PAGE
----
"I think we're still looking for the pieces to this puzzle," he said. "But listen, we do not want to default on our debt and we're not going to default on our debt. We're in discussions with members on how to move ahead, we've got time to do this. No decisions have been made."So the idea they're now kicking around is to do something Democrats also want done, repealing the small cut to military pensions as part of the budget deal Congress just completed. Even though this is something that Democrats want, Boehner seems to think this will jam up Senate Democrats. Since Senate Democrats and President Obama have insisted all along on a clean bill, he might be thinking attaching a popular amendment would make life difficult for Democrats politically. The problem in that thinking is that to follow it all the way through, he'd have to insist that the House will only act to reverse these unpopular cost of living cuts in conjunction with the debt ceiling. That's just an invitation to the Senate to strip this out of the House bill, pass a clean debt ceiling hike and force the House to also pass a clean bill—which Boehner has admitted they'll do—and then bring up the cost of living adjustment in another bill.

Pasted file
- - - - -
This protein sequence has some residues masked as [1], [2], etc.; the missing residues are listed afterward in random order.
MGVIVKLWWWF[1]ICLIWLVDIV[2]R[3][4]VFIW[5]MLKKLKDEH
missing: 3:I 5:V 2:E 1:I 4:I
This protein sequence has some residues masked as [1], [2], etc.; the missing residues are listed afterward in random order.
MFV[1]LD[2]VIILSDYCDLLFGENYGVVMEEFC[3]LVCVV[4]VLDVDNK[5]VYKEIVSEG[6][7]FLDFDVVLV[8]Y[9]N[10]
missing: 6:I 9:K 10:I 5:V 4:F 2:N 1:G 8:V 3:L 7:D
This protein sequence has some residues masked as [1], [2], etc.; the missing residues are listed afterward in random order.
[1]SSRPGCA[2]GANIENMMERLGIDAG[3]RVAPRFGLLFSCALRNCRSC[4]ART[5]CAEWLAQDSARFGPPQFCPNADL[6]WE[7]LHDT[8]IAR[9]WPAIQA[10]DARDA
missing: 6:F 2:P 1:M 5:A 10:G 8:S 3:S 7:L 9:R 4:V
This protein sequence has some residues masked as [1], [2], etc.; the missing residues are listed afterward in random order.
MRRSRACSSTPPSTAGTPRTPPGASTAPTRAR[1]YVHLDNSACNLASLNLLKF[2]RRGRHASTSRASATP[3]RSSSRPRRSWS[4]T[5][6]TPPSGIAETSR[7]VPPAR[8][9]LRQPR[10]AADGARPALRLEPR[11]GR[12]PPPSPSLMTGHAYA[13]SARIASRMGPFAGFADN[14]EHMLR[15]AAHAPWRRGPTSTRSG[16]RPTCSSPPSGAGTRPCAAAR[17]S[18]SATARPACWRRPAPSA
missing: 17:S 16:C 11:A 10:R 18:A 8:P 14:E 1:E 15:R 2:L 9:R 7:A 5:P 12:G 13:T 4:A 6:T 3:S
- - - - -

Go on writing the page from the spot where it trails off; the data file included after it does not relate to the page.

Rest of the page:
Boehner's also got a problem with this approach in that the whole point of fighting the debt ceiling hike is to make a point on debt and deficits. But reversing this cost of living cut will increase the deficit by about $5.6 billion over 10 years. So he'll have to find somewhere else to make those cuts, since he's always argued that a debt ceiling increase would have to be offset by spending cuts.
In other words, he's still floundering, and this time doesn't even seem to by trying to pretend otherwise.